Improving the Mississippi River Basin Watersheds
USDA’s Natural Resources Conservation Service (NRCS) has earmarked nearly $32 million to restore wetlands across the Mississippi River Basin in seven states from Iowa to Louisiana.
When fully implemented, the projects will prevent sediment and nutrients from entering waterways, decrease flooding, and improve bird and fish habitat.
NRCS estimates that this investment will restore 11,400 acres to wetland habitat.
“These projects are great examples of USDA working with partners to improve water quality in the Mississippi River Basin,” Agriculture Secretary Tom Vilsack said. “Through these projects, agricultural producers are voluntarily taking action to restore and protect wetlands on private lands in watersheds that USDA has identified as being critical to water quality restoration in the basin.”
The funding follows challenges and lawsuits brought by environmental groups against the Environmental Protection Agency’s enforcement policies relating to the basin, and what has been called the “Dead Zone,” an area in the Gulf losing aquatic life.
The projects will involve more than 7,000 acres this year and up to 30,000 acres when completed.
Vilsack said in an interview that the program is targeting areas with “pressing natural resources issues,” like the hardwood bottomland along the Mississippi River from Wickliff, KY, to Baton Rouge, LA. This area will get the bulk of the money, at $20 million, to help with flooding problems and animal habitat.
Landowners interested in applying for funding should contact their local NRCS office or the partner listed below. Signup dates may vary based on the individual project.
Boeuf River Watershed; NRCS and Partner Funding: Arkansas Game and Fish Commission $2,178,316 Cache/L’Anguille; NRCS and Partner Funding: Craighead County Conservation District $214,748 Cache River and Lower Whit-Bayou Des Arc wetlands restoration; NRCS and Partner Funding: The Nature Conservancy $3,030,000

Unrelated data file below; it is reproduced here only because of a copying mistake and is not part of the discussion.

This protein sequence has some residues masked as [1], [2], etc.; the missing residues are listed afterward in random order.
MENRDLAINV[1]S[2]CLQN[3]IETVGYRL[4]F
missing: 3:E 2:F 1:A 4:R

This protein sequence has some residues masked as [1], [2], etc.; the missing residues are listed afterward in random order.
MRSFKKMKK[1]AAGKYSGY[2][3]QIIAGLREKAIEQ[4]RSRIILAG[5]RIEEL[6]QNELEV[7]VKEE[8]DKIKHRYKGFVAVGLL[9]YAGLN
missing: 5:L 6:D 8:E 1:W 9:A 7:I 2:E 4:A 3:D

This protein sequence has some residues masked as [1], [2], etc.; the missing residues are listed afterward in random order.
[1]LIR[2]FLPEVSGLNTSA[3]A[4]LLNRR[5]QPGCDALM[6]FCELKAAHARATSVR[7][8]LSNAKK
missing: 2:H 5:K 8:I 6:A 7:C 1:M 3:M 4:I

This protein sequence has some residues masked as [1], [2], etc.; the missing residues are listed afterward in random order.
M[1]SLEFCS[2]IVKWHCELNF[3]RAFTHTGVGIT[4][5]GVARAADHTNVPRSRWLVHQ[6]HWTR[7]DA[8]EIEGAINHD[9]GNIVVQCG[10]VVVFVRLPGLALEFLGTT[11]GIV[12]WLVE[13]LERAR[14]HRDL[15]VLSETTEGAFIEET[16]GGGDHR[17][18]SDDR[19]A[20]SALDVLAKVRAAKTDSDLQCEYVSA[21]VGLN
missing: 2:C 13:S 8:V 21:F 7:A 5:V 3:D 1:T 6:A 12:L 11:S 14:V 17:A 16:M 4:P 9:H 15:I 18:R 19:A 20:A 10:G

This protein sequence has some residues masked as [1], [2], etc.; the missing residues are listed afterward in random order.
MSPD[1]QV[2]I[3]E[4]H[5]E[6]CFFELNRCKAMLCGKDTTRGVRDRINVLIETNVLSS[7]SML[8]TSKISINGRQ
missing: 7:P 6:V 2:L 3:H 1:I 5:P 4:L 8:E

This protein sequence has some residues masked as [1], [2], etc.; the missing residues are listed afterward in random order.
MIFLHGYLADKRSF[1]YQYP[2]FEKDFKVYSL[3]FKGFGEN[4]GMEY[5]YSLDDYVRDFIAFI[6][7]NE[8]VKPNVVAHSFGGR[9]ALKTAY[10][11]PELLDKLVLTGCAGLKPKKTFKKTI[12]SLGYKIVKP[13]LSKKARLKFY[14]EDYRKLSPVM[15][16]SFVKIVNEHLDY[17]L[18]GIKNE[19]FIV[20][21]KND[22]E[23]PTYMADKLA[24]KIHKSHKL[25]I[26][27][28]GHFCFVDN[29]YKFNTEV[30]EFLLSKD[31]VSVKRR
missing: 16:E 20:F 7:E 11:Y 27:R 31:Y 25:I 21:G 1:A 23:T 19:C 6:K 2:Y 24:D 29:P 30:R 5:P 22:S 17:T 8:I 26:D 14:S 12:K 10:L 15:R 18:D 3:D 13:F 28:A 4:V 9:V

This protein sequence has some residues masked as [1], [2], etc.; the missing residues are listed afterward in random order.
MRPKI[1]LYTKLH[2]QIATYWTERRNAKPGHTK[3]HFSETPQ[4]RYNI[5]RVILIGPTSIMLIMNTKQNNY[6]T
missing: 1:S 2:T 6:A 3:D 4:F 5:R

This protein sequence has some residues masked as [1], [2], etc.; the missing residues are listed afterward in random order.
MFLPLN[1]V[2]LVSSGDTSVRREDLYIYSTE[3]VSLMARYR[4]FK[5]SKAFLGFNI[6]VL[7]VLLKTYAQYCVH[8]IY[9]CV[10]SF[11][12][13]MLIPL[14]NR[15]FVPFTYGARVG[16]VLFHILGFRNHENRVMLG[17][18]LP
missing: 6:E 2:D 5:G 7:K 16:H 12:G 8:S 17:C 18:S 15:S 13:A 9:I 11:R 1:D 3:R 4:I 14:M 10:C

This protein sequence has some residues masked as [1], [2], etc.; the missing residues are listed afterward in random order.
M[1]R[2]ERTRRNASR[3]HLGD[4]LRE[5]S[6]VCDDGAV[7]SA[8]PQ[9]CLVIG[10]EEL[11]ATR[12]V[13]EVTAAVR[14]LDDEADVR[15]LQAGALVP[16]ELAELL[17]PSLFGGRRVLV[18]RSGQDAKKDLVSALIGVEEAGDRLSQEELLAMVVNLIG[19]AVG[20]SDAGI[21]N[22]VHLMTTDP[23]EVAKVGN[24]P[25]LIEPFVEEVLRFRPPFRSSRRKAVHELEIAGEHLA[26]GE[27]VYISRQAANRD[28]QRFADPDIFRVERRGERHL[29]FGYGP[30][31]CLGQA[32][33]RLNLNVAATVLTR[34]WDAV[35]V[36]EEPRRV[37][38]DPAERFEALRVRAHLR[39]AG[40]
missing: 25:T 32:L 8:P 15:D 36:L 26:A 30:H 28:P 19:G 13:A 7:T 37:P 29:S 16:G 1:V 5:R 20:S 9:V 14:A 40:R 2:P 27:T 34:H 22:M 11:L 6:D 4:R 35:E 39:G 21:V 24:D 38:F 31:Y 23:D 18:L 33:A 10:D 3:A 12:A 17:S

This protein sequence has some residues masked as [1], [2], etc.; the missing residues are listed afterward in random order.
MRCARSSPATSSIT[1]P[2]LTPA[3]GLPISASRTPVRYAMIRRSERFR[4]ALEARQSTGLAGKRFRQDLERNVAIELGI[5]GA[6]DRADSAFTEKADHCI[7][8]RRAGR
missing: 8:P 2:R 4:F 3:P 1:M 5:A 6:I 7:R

Arkansas, Kentucky, Louisiana, Missouri, Mississippi, Tennessee
Lower Mississippi River Batture hardwood forest and wetlands restoration; NRCS and Partner Funding: Mississippi River Trust $20,231,933
North Raccoon River Wetland Initiative; NRCS and Partner Funding: Iowa Department of Natural Resources $6,183,000 NRCS provides funding for these new projects through its Wetlands Reserve Enhancement Program (WREP), part of the agency’s Wetlands Reserve Program.
According to a USDA news release, NRCS already has formalized WREP agreements with 47 landowners in the basin, investing $17.8 million in long-term conservation easements and wetland restoration projects since 2010.
In the 20-year-old WREP, more than 11,000 private landowners have voluntarily enrolled more than 2.3 million acres. The cumulative benefits of these wetlands reach well beyond their boundaries to improve watershed health, the vitality of agricultural lands, and the aesthetics and economies of local communities, according to Vilsack. — Traci Eatherton, WLJ Editor